Friday, June 28, 2013

Louisville, Kentucky: Part 1 - Churchill Downs...

I hadn't seen my buddy Mark since 2003, when he and some other friends visited San Diego. Prior to that, he'd visited in 2001, back when I was working at Go Guitars.
 
We first became friends when I worked for America Online years ago. I was one of the moderators for the AOL Guitar Special Interest Group (or "SIG). Despite the anonymity such an environment provides, it was easy to tell who the older guy were; those who actually knew what the Hell they were talking about. There were maybe a half dozen of us, and Mark was one. He and I also have the Navy in common, although I spent a bit longer in than he did.
 
Naturally, when I saw the opportunity, I decided to swing through Louisville on my trip east and pay him a visit. Mark's home is always open to friends, and there's always a cold one in the fridge.
 
As it was still mid-June, school was still in session. Being a music teacher, Mark couldn't just bail and hang out all day, so that gave me a little bit of time to go out exploring. There were a few places I wanted to see, so I decided to lay out a big circle around Louisville and see as much as I could.

The one place I really wanted to check out was yet another on my list of "Ghost Adventure" visits. Waverly Hills Sanatorium opened in 1910, and was originally designed to house 40 to 50 tuberculosis patients. It closed in 1962, after newly developed medications helped negate the need for such facilities.

I didn't hold out a lot of hope, as it's privately owned, and my suspicions were confirmed when I rolled up to the one gate I could find, with signs warning against unauthorized entry.

Nope...
I opted against doing anything which might get me in trouble and, instead, turned the truck north towards Churchill Downs.
 

Churchill Downs is, of course, home to the the first leg of horse racing's Triple Crown, the Kentucky Derby. It opened in 1875, and has been operating steadily ever since.

The entrance to the Visitor's Center at Churchill Downs, with a sculpture of 2006 Kentucky Derby winner Barbaro. Barbaro would be euthanized less than a year later due to complications from a shattered bone in his leg...

I opted to take the $14.00 tour, which included a really informative movie, entrance to the museum and a tour of the grounds.


A statue depicting the 2013 Kentucky Derby winner Orb and jockey Joel Rosario...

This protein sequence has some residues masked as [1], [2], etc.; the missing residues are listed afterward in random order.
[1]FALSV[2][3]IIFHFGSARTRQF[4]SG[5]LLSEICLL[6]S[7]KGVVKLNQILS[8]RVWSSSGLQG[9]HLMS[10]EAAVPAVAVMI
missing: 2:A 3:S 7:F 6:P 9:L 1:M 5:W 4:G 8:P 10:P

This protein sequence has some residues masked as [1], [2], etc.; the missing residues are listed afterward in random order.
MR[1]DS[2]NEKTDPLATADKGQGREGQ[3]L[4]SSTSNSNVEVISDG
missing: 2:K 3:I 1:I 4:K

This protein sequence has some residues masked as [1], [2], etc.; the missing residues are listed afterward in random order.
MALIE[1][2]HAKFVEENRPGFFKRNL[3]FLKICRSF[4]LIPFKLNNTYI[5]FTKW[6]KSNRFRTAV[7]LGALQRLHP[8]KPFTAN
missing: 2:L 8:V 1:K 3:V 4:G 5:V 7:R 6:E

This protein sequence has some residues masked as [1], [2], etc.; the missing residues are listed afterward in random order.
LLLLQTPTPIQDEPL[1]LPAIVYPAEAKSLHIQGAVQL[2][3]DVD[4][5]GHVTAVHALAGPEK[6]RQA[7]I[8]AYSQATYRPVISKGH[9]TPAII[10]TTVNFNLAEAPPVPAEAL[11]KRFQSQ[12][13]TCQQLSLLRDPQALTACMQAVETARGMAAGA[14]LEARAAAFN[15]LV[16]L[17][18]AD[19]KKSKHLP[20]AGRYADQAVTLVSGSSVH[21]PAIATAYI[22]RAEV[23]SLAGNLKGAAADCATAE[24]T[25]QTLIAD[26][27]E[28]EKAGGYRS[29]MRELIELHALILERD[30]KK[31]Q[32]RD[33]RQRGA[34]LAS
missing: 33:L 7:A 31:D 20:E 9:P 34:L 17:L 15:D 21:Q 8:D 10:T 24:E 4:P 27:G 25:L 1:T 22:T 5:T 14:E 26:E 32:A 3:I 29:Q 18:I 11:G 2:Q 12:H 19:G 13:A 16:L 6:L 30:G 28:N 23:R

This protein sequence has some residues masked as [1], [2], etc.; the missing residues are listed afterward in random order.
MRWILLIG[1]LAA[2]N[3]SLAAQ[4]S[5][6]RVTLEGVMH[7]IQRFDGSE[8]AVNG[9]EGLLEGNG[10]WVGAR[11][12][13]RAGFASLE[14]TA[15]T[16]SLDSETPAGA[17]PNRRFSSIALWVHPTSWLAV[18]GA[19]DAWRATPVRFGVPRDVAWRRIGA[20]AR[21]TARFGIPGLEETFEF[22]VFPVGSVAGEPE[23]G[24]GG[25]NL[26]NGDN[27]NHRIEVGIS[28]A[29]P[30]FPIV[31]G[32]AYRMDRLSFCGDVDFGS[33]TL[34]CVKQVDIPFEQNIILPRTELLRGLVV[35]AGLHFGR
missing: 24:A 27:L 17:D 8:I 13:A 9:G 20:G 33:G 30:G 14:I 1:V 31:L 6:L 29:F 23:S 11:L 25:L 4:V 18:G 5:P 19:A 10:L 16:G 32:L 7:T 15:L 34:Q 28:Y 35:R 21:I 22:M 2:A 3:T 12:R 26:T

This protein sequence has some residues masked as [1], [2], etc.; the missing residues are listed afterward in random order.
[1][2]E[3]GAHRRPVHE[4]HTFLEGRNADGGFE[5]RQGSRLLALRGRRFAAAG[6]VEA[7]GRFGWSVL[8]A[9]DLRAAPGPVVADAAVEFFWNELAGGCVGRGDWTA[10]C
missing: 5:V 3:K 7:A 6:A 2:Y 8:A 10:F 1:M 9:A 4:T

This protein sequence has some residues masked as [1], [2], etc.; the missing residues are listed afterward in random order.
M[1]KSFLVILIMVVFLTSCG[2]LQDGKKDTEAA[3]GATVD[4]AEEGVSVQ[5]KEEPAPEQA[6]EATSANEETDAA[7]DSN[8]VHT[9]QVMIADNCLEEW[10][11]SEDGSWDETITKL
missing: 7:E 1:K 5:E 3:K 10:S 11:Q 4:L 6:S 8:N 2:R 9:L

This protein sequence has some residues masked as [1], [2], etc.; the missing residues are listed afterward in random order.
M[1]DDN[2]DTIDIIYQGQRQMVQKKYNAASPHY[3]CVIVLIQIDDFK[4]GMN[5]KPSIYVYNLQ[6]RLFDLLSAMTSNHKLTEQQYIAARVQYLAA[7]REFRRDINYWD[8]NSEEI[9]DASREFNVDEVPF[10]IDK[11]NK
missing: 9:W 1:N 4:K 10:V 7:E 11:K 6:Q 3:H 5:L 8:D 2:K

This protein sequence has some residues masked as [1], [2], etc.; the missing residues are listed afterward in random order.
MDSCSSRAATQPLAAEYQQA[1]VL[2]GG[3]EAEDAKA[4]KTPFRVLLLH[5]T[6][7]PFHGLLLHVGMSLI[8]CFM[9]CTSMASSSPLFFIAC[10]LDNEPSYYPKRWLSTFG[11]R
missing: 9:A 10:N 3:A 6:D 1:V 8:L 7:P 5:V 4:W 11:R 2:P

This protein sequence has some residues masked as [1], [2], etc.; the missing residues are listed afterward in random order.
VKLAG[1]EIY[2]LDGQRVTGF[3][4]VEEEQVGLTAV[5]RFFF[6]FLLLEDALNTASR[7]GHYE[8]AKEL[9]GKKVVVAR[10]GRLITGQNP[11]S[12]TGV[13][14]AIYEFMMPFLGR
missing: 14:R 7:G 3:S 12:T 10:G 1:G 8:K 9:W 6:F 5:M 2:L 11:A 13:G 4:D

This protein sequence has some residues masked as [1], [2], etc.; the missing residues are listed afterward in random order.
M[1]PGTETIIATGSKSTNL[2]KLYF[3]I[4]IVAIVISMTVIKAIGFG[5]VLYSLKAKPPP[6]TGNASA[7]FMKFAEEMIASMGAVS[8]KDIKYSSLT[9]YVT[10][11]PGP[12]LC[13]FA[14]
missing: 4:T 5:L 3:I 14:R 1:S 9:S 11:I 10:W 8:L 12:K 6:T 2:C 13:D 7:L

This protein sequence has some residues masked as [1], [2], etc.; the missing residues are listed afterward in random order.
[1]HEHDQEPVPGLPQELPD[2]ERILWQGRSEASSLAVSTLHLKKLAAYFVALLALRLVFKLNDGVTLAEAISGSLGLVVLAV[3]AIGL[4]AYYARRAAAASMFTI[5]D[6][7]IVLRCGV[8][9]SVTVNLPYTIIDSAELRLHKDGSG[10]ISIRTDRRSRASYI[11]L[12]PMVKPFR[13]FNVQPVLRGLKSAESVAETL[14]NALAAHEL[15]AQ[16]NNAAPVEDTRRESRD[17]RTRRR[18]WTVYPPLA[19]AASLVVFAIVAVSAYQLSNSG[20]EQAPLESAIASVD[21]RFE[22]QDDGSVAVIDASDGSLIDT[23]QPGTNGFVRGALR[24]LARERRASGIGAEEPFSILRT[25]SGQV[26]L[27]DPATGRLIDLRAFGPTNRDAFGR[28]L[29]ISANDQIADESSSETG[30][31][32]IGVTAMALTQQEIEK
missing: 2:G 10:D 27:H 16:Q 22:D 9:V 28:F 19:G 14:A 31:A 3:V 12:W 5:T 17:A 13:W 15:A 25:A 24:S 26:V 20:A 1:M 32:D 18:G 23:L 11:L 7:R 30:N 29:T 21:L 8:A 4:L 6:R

The "in the round" movie theatre inside the museum...

The museum had quite a collection of memorabilia, from jockey silks to ladies hats. They even had the bridle worn by Secretariat when he won the Derby in 1973, when he became the first horse in 25 years to win the fabled Triple Crown:

Secretariat's bridle from 1973...

Somewhere, at some point, someone told a lot of women that these hats looked good...

There were no crowds here on the day I visited, save for those taking the tour like I was, but it wasn't hard to imagine what this place is like when there are. There are rows and rows of betting windows that are only open on Derby Day:


Despite the investment made, these betting windows are used on one day a year...

It would've been nice, I'm sure, to be here on "race day; I mean, any race day. I've been to Del Mar a couple of times, as well as a long-defunct track back on Long Island called "Parr Meadows" (no relation, apparently) back in the 70's. There's always an excitement wherever you go, and I can only imagine how amplified that excitement would be for the Kentucky Derby.

Still, it was nice to be able to see "the front stretch"; that piece of real estate that so few horses ever actually get to see:


The front stretch at Churchill Downs...

Probably the coolest part of the tour is finding out that they always have a Kentucky Derby winner "in residence". For my visit, it was Mine That Bird. Mine That Bird won the Derby in 2009, in an exceptionally monumental upset. His odds were 50 to1:

Mine That Bird...

Personally, I think I would've enjoyed seeing a bit more of the facility. I don't mean to suggest that the tour was too short; it wasn't. But I still would've enjoyed being able to see the track from the grandstand, which is one of the most recognizable in all of sports.

That said, it was a great site to see during my all-too-brief Louisville visit. If you ever find yourself with a couple of hours to spare in Louisville, allow me to suggest that you just drive right past Waverly Hills, and spend your time at one of the greatest sporting facilities anywhere in the world...

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